Diet and the Environment

9, 10, 11, 12

The learner develops an awareness of alternative, earth-friendly ways to eat. This lesson encourages the learners to evaluate how their food choices affect the environment. Youth identify ways organic and processed foods contribute to their health as well as the health of our world.

PrintOne 50 minute session

The learner will:

  • compare the opportunity costs involved in purchasing locally grown food products as opposed to convenience foods.
  • identify how environmental stewardship, common good, responsibility, and social action are involved in purchasing food products.

What would be the effect if nonorganic foods had to be labeled with warning labels, and local organic food was unlabeled, as the standard?


FoodPrint will help you make food choices that do less harm to the environment, animals and people.


  1. Anticipatory Set:

    Have participants think about how food choices relate to the environment. They get a sense of their own "food print" by taking this quiz. Discuss their results and observations of the quiz information.

  2. Ask what the words organic and sustainable have to do with our health and the environment.

    Define organic as "without the employment of chemically formulated fertilizers, growth stimulants, antibiotics, or pesticides."

    Define sustainable as "a method of using a resource so that the resource is not depleted or permanently damaged."

    Help the learners make a connection between these two words. (Sustainable methods of farming, such as small-farm and chemical-free practices, produce organic foods.)

  3. Share the FoodPrint website to explore food choices based on buying locally produced foods with fewer chemicals, packaging, and transportation costs. Talk about the importance of a diet with mostly vegetables and less meat, plus whole grains. What are we giving up and what are we gaining when we eat that way? This may be for our own health and the health of our communities and environment.

  4. Explain the "opportunity cost" of buying one or the other: When they purchase the more expensive food, they lose the opportunity to spend that extra money on something else. When they purchase the less expensive item, they lose the benefits of the organically grown food. Buyers have to decide if the benefits of buying organic outweigh the extra cost. Have them respond to the question, “Why might a consumer choose to buy sustainable/organic agriculture products?" Be sensitive and nonjudgmental about choices families make.

  5. Thinking about the information on the foodprint quiz and website, discuss the following concepts: environmental stewardship, common good, responsibility, and social action. Have the learners share what they know of these words and guide them as they define them. Environmental stewardship is the care and responsible management of the environment. Common good involves individual citizens promoting the welfare of the community (even if they must sacrifice their own time, personal preferences, or money) to work together with other members for the greater benefit of all. Responsibility is being answerable for one's actions or the actions of others. Social action is the process of doing or acting for the general welfare of all.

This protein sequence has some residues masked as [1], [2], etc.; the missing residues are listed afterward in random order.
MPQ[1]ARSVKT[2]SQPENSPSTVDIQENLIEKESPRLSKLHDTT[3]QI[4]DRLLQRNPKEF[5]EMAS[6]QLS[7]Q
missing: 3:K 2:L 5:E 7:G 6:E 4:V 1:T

6. Discuss personal choice and advocacy. We can make personal choices to eat better that affect our own health and wellbeing. It may be helpful to reflect on the MyPlate guide on the USDA website. 

    When we advocate for a practice, we think about how it affects the common good.

    Discuss: What can we do to raise awareness of the relationship between food choices and the environment?

Philanthropy Framework

  1. Strand PHIL.II Philanthropy and Civil Society
    1. Standard PCS 03. Philanthropy and Economics
      1. Benchmark HS.3 Explain how <i>opportunity cost</i> relates to philanthropic giving by individuals and corporations.
      2. Benchmark HS.5 Give examples of stewardship decisions throughout history and in current events.
      3. Benchmark HS.9 Analyze a major social issue as a "commons problem" and suggest ways the civil society sector could help to resolve it.
    2. Standard PCS 07. Skills of Civic Engagement
      1. Benchmark HS.1 Utilize the persuasive power of written or oral communication as an instrument of change in the community, nation or the world.
      2. Benchmark HS.3 Participate in acts of democratic citizenship in the community, state or nation, such as petitioning authority, advocating, voting, group problem solving, mock trials or classroom governance and elections.
  2. Strand PHIL.III Philanthropy and the Individual
    1. Standard PI 01. Reasons for Individual Philanthropy
      1. Benchmark HS.5 Compare and contrast opportunities for students to improve the common good to the opportunities available to students in other countries.
  3. Strand PHIL.IV Volunteering and Service
    1. Standard VS 01. Needs Assessment
      1. Benchmark HS.1 Identify a need in the school, local community, state, nation, or world.
      2. Benchmark HS.2 Research the need in the school, neighborhood, local community, state, nation, or world.
    2. Standard VS 03. Providing Service
      1. Benchmark HS.1 Provide a needed service.
      2. Benchmark HS.2 Describe the goals of the project and their impact.
      3. Benchmark HS.3 Describe the task and the student role.
    3. Standard VS 04. Raising Private Resources
      1. Benchmark HS.3 Describe a detailed action for service.